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Ugandan Warlord Joseph Kony Under Spotlight Thanks To Viral Video

The hashtag term #stopkony has been trending on Twitter all day, has been deluged with posts about Ugandan warlord Joseph Kony and he's suddenly the subject of a quickly growing number of blog posts and news stories.

All, apparently, because of an activist group's quite successful effort to have its latest video about atrocities done by Kony's Lord's Resistance Army go viral.

The organization is Invisible Children, and the 30-minute video is indeed a powerful piece of work. It skillfully tells the tale of Kony's army, which as NPR's Michele Kelemen has previously reported, "has been terrorizing Uganda and surrounding nations for decades ... [and] has specialized in kidnapping children and forcing them to fight." Last October, President Obama announced he was sending 100 U.S. troops to central Africa to train and advise militaries that are trying to track down Kony and his fighters.

According to The Daily Dot, on Tuesday night Invisible Children's video "exploded across multiple Web communities," with millions of views on Vimeo and YouTube, and hundreds of thousands of "likes" on Facebook.

Fast Company adds that:




"Invisible Children has been canny about marketing the film through social media via the use of Twitter hashtags (#kony2012) and celebrities. Rihanna, Stephen Fry, and The Onion's Baratunde Thurston have all tweeted about the film. In addition, Invisible Children is organizing a celebrity pressure campaign to get, among others, Oprah Winfrey, Mark Zuckerberg, and Lady Gaga to publicize #kony2012."



Now, there is some needed context, according to the Council on Foreign Relations' Foreign Affairs magazine. It reported last November that Invisible Children and some other organizations involved in the KONY 2012 campaign:



"Have manipulated facts for strategic purposes, exaggerating the scale of LRA abductions and murders and emphasizing the LRA's use of innocent children as soldiers, and portraying Kony — a brutal man, to be sure — as uniquely awful, a Kurtz-like embodiment of evil. They rarely refer to the Ugandan atrocities or those of Sudan's People's Liberation Army, such as attacks against civilians or looting of civilian homes and businesses, or the complicated regional politics fueling the conflict."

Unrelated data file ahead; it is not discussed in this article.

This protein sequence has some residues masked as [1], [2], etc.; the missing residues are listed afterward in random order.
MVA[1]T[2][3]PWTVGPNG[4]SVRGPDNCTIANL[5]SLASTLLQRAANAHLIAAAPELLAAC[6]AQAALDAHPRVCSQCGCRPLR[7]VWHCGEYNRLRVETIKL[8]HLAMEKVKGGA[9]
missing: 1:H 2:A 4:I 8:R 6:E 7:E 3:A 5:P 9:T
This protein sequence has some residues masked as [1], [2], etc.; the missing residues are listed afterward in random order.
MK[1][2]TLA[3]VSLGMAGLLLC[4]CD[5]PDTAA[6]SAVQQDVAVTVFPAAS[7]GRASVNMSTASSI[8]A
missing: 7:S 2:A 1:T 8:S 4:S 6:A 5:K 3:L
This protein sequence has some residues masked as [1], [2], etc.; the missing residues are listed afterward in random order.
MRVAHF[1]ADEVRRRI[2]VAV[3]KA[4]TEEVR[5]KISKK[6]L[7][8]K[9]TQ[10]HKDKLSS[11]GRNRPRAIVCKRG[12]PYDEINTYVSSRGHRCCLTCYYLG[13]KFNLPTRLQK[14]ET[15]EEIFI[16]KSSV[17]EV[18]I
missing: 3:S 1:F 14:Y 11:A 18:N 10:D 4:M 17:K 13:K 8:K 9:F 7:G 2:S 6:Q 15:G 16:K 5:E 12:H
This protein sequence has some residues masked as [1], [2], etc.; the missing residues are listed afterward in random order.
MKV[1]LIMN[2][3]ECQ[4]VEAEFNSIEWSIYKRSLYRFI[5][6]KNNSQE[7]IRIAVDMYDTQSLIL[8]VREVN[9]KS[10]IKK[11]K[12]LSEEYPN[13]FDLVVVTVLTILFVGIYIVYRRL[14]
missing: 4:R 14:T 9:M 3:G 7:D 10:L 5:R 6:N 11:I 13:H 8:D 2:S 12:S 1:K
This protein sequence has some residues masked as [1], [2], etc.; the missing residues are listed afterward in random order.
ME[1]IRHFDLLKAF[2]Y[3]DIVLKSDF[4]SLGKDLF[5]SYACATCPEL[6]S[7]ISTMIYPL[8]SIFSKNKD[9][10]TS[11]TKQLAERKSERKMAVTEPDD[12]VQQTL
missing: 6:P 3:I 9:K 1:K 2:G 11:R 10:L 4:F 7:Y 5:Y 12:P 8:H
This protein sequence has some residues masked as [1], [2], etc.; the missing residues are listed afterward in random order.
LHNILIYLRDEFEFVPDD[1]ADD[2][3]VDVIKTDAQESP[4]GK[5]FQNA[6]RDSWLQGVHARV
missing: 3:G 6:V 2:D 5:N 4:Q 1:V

The activists have rejected such charges, saying "we've done our utmost to stick to the facts" and have tried to highlight "atrocities by the Ugandan government."

The blog Visible Children takes issue with Invisible Children's support for military action and that last year it spent more on staff compensation costs and transportation than on "direct services."

It also adds that while awareness is good, "these problems are highly complex, not one-dimensional and, frankly, aren't of the nature that can be solved by postering, film-making and changing your Facebook profile picture, as hard as that is to swallow."

But no one seems to dispute that Kony is evil. And Invisible Children's Jason Russell, who made the video, tells that the point of the video and the campaign is to get viewers to:



"Make a commitment to stop at nothing by making sure Kony is known in their circle of influence, whether it's their family or office or school. The dream would be for Kony to be captured, not killed, and brought to the International Criminal Court to face trial. The world would know about his crimes and they would watch the trial play out on an international level, seeing a man face justice who got away with abducting children, raping little girls, and mutilating people's faces for 26 years."



Correction at 5:10 p.m. ET: Earlier, we mistakenly referred to Foreign Affairs magazine as Foreign Policy.

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